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Public sector websites fail accessibility tests

Just 3% of 436 public sector websites achieve a minimum standard of accessibility, according to a report published by the UK Cabinet Office on Thursday. No website met the standard demanded by a European Parliament Resolution of 2002.

The Resolution called for public websites to become Level AA accessible, a reference to the best known benchmark, the Web Content Accessibility Guidelines (WCAG) of the Web Accessibility Initiative (WAI). The Resolution states that, "for websites to be accessible, it is essential that they are double-A compliant." Three years on, not a single website achieved this rating in the largest study of its kind.

The research was carried out by AbilityNet, Royal National Institute for the Blind (RNIB), the Royal National Institute for Deaf People (RNID), Dublin City University and the Society for Information Technology Management (Socitm). The reasons for failure are no different to similar studies of private sector websites, such as text alternatives missing from images and navigation that becomes impossible for anyone unable to use a mouse.

Three sites were praised as examples of good practice: Spain Social Security Administration, UK Department of Health and European Central Bank. No other sites were identified in the report.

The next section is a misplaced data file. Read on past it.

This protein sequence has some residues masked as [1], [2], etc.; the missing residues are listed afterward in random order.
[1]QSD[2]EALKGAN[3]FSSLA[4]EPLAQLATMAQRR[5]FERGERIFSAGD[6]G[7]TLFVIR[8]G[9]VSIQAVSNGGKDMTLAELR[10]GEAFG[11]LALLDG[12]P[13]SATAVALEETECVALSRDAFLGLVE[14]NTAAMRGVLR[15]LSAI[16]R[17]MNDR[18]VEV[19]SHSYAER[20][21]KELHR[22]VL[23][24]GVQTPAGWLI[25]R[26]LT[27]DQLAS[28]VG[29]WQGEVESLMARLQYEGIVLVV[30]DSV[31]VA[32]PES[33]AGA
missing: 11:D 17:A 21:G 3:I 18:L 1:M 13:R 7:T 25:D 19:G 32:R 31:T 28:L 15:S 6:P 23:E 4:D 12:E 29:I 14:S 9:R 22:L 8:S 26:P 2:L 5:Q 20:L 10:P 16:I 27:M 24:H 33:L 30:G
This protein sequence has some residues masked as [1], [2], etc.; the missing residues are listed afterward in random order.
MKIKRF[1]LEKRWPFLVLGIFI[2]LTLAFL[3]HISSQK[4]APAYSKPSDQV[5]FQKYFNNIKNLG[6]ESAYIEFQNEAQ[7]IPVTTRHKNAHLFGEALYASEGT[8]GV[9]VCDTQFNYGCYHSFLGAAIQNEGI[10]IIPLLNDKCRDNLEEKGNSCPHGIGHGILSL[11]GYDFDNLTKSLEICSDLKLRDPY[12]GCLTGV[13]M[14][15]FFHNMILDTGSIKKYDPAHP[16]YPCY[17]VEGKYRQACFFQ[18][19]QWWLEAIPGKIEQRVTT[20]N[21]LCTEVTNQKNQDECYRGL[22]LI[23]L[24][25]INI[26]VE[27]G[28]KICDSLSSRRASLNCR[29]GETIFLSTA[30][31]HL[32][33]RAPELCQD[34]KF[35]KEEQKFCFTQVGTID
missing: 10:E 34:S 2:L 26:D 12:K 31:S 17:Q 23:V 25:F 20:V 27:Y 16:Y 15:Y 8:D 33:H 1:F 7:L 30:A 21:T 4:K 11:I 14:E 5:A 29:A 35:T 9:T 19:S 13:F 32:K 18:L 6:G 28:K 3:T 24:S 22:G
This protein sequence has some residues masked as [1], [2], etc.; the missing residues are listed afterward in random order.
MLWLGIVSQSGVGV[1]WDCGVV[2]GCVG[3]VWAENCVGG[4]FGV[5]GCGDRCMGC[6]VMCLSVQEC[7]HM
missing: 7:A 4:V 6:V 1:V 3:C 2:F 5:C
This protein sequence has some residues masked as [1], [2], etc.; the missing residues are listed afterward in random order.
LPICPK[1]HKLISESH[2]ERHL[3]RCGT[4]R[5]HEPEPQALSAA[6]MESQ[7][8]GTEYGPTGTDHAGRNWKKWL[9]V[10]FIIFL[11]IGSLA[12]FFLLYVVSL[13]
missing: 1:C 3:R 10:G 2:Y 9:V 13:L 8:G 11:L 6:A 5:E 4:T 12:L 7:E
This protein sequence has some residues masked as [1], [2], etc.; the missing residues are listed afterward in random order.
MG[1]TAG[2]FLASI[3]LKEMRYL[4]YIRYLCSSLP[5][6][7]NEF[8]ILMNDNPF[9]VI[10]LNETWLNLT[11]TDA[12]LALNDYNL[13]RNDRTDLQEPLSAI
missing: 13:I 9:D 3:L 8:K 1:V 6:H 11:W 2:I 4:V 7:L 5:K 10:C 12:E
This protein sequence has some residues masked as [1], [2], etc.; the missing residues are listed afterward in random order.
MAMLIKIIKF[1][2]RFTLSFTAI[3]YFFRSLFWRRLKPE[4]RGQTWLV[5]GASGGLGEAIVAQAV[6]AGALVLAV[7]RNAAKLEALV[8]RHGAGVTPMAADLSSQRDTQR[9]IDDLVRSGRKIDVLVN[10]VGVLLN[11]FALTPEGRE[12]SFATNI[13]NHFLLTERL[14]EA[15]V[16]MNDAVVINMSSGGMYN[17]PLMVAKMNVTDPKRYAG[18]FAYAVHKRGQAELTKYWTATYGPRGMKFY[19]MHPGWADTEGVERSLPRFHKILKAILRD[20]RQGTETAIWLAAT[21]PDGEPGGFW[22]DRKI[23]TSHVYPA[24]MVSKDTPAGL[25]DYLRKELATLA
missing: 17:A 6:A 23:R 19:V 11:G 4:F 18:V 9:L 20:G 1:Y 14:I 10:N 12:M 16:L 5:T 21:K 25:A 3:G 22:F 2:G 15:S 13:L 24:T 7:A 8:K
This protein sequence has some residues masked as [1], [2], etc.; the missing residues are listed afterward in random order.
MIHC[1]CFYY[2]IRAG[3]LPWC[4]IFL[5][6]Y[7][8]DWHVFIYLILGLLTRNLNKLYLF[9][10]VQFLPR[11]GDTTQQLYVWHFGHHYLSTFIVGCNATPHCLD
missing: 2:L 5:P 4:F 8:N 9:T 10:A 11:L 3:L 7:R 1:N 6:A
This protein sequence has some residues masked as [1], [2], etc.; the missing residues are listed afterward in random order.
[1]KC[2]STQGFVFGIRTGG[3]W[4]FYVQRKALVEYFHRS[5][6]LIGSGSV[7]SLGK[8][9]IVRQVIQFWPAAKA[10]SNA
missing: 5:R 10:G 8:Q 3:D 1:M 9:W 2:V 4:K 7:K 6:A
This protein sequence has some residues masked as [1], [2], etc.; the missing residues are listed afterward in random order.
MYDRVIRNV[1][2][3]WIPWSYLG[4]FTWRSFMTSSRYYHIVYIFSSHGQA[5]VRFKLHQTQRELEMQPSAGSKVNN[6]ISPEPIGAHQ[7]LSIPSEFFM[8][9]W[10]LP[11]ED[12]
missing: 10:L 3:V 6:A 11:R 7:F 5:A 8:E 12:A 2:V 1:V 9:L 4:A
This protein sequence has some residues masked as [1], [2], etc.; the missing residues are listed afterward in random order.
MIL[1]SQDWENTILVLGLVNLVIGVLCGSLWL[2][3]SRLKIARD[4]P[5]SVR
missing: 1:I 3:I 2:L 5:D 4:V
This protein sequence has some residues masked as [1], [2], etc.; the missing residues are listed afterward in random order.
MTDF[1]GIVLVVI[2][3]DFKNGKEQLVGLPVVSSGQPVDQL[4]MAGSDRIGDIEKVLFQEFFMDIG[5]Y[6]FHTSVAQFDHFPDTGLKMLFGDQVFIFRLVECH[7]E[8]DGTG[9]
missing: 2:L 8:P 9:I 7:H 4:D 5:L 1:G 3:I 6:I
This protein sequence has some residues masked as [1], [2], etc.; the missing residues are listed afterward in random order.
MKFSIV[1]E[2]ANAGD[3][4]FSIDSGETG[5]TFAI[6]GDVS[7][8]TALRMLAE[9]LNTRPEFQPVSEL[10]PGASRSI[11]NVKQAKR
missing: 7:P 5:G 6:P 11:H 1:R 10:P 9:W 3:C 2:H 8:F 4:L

The study also compared national policies on "eAccessibility." It found incentives for accessibility – legal or otherwise – in Austria, Denmark, France, Germany, Ireland, Italy, Latvia, Malta and the UK. But it seems the incentives are not working.

The report was commissioned for the UK Presidency of the EU. Its recommendations include setting "a clear target for making all public sector websites in the EU conform with WCAG 1.0 Level Double-A by 2010 as part of the i2010 strategy to promote an inclusive European information society."

The Parliament Resolution of June 2002 included a request to the European Commission to inform the Parliament about progress made by the Member States and European institutions in applying WGAG Version 1.0 by the end of that year. Clearly any such progress report would have little to celebrate, even now.

Other recommendations in the publication include ensuring that EU public procurement policy builds applicable W3C WAI guidance requirements into all procurements of new website designs, major upgrades, and all outsourced content production (such as reports, publications, etc). The European Commission proposed changing public procurement rules in this way in September, indicating that it might happen by the end of 2005.

The Cabinet Office report also urges web managers and developers in all public sector organisations to get existing sites up to Level A by the end of 2006 and to achieve Level AA by end of 2008. Meanwhile, web designers in the private sector are urged to develop a competence framework for web designers which includes web accessibility, and to use it for personal development schemes and recruitment campaigns.

Speaking on behalf of the UK Presidency, Cabinet Office Minister Jim Murphy, said: I am encouraged by the excellent examples of good practice highlighted in this report but there are clearly widespread failings which must be addressed."

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